Page 95 of The Singles Game

The applause was thunderous. It sounded like it began in the sections closest to Charlie’s entrance and rolled from box to box, section to section, and side to side with the strength of a hurricane. There wasn’t a person seated in the entire stadium: it seemed as though each and every one of the twenty-three thousand people who had come out that gorgeous August evening was on his or her feet, whooping and clapping. When she raised her hand and waved to them, they roared their response. Charlie could feel the reverberations in her chest, the sounds of excitement that almost bordered on hysteria.

As Charlie lined her rackets up against her chair and cracked open the first of her Gatorade bottles, she glanced toward her player box. In the very front row were Jake and Benjy, sitting side by side. No doubt the stadium cameras were having a field day with those two: Sports Illustrated had just released their new issue, the first time in history they featured an openly gay athlete on the cover. Benjy was pictured in his Dolphins uniform and helmet, war paint under his eyes, staring straight at the camera with his bulging arms crossed over his massive chest. The headline above the photo read ‘DEAL WITH IT’ in a massive white font and just underneath, in smaller lettering: ‘Football’s Favorite Quarterback Comes Out and Couldn’t Care Less What You Have to Say About It.’ As expected, the media had gone crazy when Benjy first made the announcement earlier in the summer, but after a few weeks of nonstop coverage and carefully scripted statements of support from the NFL, the story was beginning to fade. Charlie had never seen Jake happier. Next to them sat her father and Eileen. A small, family-only wedding ceremony was planned for the following month, and Charlie already had her gift picked out: two round-the-world tickets for them to explore, relax, and hopefully visit her in far-flung cities.

In the row behind them were Piper and Ronin, who would be leaving on a middle-of-the-night flight for their honeymoon in South America. Piper caught Charlie’s eyes and opened her own so wide that Charlie burst out laughing. Charlie nodded. Piper gave her a look that said, Seriously? and glanced furtively to her right where none other than Zeke Leighton sat, waving cheerily to Charlie and mugging for the cameras. Every time a camera found him and splashed his image over the huge screens papering the stadium, the crowd went crazy. From the third and last row, Dan sat alone. She knew her father and Jake and probably Piper, too, had invited him to sit with them, but he liked to watch from his seat behind the others and examine every point with the focused attention of a surgeon at work. He would calculate and analyze. He would will her to win. And when it was over, whether she’d won decisively or lost humiliatingly or something in between, he would wrap his arms around her and ask if she wanted to try the new Korean noodle place he’d read about. Charlie saw him massaging his forehead in nervous circles, but she smiled at him anyway.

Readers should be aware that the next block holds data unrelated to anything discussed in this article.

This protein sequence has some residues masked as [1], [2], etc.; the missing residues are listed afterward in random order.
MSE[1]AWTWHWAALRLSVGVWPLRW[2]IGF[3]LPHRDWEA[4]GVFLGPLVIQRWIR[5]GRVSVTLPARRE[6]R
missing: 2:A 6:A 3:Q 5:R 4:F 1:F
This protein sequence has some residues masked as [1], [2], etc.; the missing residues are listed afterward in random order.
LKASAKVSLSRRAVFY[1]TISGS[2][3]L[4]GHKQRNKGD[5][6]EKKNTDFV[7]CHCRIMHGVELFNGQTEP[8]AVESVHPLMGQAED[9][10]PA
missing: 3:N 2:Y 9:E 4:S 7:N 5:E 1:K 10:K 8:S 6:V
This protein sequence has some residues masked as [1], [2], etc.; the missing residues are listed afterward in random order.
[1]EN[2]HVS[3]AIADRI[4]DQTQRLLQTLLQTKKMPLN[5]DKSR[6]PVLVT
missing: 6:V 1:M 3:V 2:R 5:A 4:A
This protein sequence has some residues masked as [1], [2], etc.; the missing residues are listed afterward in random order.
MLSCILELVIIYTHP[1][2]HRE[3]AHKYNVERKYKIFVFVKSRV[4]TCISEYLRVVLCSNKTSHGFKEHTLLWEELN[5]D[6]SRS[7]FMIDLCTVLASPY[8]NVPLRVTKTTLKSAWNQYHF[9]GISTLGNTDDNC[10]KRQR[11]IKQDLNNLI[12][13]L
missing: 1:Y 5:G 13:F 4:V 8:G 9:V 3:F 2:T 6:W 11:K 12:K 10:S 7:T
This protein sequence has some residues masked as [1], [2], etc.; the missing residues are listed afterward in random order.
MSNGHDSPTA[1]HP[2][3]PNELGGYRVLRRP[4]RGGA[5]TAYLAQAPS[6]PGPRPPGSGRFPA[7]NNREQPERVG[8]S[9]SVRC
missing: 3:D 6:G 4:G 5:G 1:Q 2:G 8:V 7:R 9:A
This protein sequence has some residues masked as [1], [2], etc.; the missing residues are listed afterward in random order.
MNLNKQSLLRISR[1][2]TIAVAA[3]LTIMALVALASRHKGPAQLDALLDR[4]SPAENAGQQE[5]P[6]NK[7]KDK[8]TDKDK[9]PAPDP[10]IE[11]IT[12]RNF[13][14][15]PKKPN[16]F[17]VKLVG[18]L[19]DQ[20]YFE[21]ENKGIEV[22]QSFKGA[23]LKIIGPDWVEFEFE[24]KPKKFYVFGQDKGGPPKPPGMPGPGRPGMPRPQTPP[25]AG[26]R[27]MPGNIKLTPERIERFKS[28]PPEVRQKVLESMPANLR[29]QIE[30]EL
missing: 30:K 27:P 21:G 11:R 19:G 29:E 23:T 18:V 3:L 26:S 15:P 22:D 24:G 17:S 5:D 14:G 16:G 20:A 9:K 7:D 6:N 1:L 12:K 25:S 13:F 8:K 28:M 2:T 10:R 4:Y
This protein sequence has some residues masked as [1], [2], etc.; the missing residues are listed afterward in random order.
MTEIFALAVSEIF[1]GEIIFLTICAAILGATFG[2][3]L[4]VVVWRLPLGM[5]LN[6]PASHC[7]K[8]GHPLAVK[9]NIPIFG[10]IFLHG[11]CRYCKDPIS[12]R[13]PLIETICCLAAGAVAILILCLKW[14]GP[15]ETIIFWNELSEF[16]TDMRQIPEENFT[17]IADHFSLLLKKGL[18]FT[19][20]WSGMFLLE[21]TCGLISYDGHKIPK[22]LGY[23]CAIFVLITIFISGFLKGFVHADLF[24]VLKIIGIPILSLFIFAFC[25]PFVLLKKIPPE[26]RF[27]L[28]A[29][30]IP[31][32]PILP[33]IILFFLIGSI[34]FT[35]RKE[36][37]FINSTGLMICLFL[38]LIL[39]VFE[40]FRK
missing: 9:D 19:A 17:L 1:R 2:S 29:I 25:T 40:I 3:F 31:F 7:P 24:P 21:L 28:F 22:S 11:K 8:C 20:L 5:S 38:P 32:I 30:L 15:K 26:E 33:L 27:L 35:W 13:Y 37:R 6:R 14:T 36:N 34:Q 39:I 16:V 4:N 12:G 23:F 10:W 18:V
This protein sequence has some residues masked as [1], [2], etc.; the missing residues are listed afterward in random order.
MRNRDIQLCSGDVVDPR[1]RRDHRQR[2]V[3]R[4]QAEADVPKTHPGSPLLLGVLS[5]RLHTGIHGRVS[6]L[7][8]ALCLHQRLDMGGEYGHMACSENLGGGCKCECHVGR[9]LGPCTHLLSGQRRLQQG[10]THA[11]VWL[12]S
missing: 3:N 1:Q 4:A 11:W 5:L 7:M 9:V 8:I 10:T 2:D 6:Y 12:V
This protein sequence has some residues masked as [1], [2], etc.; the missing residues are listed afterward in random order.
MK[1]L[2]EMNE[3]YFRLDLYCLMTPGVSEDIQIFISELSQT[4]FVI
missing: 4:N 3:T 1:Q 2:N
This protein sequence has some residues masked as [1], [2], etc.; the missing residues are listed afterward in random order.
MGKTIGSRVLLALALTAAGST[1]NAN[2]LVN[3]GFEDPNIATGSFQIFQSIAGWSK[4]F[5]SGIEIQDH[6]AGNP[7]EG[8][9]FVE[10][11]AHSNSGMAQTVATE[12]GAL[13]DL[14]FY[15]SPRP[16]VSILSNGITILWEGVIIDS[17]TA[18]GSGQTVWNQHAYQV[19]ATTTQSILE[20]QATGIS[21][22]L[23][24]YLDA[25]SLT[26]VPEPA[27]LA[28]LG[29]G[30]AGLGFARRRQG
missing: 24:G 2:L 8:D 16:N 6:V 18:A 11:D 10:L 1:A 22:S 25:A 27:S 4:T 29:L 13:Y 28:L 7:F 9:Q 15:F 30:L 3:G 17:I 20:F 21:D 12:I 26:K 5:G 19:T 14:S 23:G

The warm-up went by so quickly that the coin toss nearly caught Charlie by surprise. When the chair umpire indicated that Charlie had won, she automatically elected to serve. Karina flashed her a single hard look and began to retreat back to her chair. The women would have a final minute of quiet before official play commenced, but Charlie called her name.

The ball boys and girls, the line judges, the chair umpire, and the thousands of fans all watched as Karina slowly turned around. Her enormous frame, all muscle, was surprisingly agile, and she covered the distance to the net in three long strides. She raised a single eyebrow.

Charlie moved toward the net and stood closer to Karina than either of them liked: she was acutely aware of the cameras and wanted to avoid being overheard. Leaning in, Charlie’s lips nearly touching her opponent’s ear and her heart beating fast, she said, ‘I’m sorry for what I did at Charleston. It was a shitty way to win.’

Karina took two steps back and looked Charlie in the eye. They held each other’s gaze for a few seconds before Karina nodded. ‘Thank you.’

Back at her chair, Charlie took a sip of Gatorade and a bite of banana. Thirty seconds to start time. She took a final look at her player box and felt an enormous rush of gratitude for the people in her life, and then, with her last remaining seconds, she pulled the laminated photo she had kept in her racket bag for as long as she could remember and propped it against her chair’s armrest. Today, her mother would watch from the best seat in the house.

Charlie jogged to her spot on the baseline as Karina strode to hers. She bounced on her toes, waiting for her nerves to settle, for the familiar and addictive feeling of calm to settle over her. Across the net, her opponent took deep, gulping breaths, obviously trying to control her own adrenaline overload. The chair umpire leaned forward and in a commanding voice announced, ‘First set. Charlotte Silver ready to serve. Play!’

She took a deep breath and tried to exhale as slowly as possible. It was happening. Charlie planted her feet, bounced the ball three times, and, with a clear mind, tossed it into the air. The ball disappeared into the stadium lights, and Charlie felt a momentary stab of panic and uncertainty, but still she launched her body upward, a combination of muscle memory and faith and fervent hope, knowing she was ready for anything.